The World Health Organization says the most critical issue facing healthcare systems worldwide is a shortage of health workers. The WHO says 36 of the 57 countries where the shortage is critical are in sub-Saharan Africa.
A two-day consultative meeting on strengthening the health workforce in Africa begins Thursday in the Ethiopian capital, Addis Ababa. It is jointly sponsored by the WHO and the African Union’s Department of Social Welfare.
Namibian-born Bience Gawanas is the AU Commissioner for Social Affairs and co-chair of the Task Force for Scaling up Education and Training for Health workers. She told VOA the purpose of today’s meeting is to strengthen the health workforce in Sub-Saharan Africa so as to better handle crippling diseases.
“As you know, WHO set up a Global Health Workforce Alliance with the aim of redressing the health workers shortages across the world, in particular in Africa. And as part of that, a task force was set up for scaling up education and training for health workers. The consultative meeting basically is for us to present to the consultative meeting our draft report to get a wider input, to consult with key stakeholders,” she said.
Africa’s health workers shortage is compounded by intra-regional and inter-continental migration. The WHO estimates that 2.3 health workers per 1000 people are needed in order to achieve a modest coverage for essential health services.
Gawanas said the African Union is aware and concerned about the continent’s health workers brain drain.
“What we are saying is that the ultimate goal of ministers of health is to make sure that everyone should have access to a suitably trained and motivated health worker as part of a functioning health system. One of the problems that has been experienced across the world but in particular Africa is the question of the brain drain. Many of the health workers are leaving the hospitals and clinics. And to that extent the objectives of the task force is to look at ways of up scaling training and education for the health workers,” Gawanas said.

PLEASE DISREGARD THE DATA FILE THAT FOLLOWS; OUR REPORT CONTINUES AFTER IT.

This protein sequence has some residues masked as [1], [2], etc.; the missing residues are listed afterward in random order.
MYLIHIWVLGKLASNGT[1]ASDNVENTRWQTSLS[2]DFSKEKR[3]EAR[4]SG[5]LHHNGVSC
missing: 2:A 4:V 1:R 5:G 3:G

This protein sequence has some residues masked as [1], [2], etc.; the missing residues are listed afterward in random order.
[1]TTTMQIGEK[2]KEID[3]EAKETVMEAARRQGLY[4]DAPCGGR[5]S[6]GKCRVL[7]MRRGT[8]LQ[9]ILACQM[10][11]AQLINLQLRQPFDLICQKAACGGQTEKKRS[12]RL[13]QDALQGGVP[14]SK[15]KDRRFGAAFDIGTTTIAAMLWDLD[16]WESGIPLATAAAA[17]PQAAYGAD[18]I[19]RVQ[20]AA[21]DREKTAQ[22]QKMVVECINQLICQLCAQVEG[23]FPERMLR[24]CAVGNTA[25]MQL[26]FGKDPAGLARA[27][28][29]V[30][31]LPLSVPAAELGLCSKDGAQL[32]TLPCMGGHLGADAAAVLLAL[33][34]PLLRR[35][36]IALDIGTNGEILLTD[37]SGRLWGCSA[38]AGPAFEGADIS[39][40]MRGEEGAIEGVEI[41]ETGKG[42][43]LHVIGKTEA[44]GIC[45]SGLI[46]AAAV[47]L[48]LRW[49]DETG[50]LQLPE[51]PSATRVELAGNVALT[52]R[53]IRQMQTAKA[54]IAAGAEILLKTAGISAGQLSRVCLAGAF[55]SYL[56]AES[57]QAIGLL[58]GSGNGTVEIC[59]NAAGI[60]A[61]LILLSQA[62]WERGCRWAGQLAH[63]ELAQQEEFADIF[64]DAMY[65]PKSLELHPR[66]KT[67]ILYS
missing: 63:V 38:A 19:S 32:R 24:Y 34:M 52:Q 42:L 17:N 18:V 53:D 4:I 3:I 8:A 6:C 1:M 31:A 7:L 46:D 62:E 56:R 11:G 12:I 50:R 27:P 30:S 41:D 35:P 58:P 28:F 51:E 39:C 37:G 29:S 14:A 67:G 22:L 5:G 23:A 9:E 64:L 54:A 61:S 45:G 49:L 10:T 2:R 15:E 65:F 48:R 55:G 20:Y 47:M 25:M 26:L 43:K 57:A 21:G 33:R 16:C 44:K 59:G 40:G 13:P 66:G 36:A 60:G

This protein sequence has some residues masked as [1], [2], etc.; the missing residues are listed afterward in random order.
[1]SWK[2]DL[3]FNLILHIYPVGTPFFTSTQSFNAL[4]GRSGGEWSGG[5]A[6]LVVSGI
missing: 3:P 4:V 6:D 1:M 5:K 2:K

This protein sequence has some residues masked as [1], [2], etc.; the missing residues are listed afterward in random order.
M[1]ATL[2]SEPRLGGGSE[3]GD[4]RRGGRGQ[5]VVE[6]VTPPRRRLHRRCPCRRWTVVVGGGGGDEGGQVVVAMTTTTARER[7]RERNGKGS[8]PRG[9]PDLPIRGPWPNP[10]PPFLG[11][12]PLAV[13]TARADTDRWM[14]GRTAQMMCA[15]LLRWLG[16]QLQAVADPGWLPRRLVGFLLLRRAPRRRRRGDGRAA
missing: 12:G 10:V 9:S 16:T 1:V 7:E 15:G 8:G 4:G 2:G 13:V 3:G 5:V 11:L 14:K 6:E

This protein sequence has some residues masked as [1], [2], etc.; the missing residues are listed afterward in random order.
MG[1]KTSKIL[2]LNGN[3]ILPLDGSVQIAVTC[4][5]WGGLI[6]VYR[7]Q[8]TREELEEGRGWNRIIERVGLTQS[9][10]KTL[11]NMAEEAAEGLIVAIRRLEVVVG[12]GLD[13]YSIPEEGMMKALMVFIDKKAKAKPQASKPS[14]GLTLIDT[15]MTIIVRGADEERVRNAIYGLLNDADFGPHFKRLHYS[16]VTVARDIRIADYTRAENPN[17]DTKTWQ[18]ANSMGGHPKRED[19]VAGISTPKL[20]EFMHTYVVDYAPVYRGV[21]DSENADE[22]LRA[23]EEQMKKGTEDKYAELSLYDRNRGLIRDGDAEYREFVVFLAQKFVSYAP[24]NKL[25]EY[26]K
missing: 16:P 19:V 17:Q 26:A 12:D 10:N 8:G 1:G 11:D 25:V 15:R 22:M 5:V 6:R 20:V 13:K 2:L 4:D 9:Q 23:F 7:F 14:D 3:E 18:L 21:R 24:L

She agreed that training and education alone would not stop the health workers brain drain unless it is accompanied by decent pay for health workers.
“Obviously we are just a task force that focuses on education and training. There are also other task forces. But are very aware of the push factor. And the push factor is the way in which we reward our health workers. And to that extent we are saying that as much as we would discuss education and training, we also have to look at conditions of health workers,” she said.
Gawanas said the African Union realizes that the health workers’ shortage is a multi-faceted problem that requires a multi-sectorial approach.
“As we say the health workers’ problem is a multi-faceted problem. And to that extent the consultative meeting includes not only ministers of health, but ministers of education, ministers of finance, ministers of labor so that the politics of the issue could be addressed because if you have the labor market, but you do not have the resources, then it does not really serve the purpose. So what we are saying therefore is that there must be a multi-sectorial approach,” Gawanas said.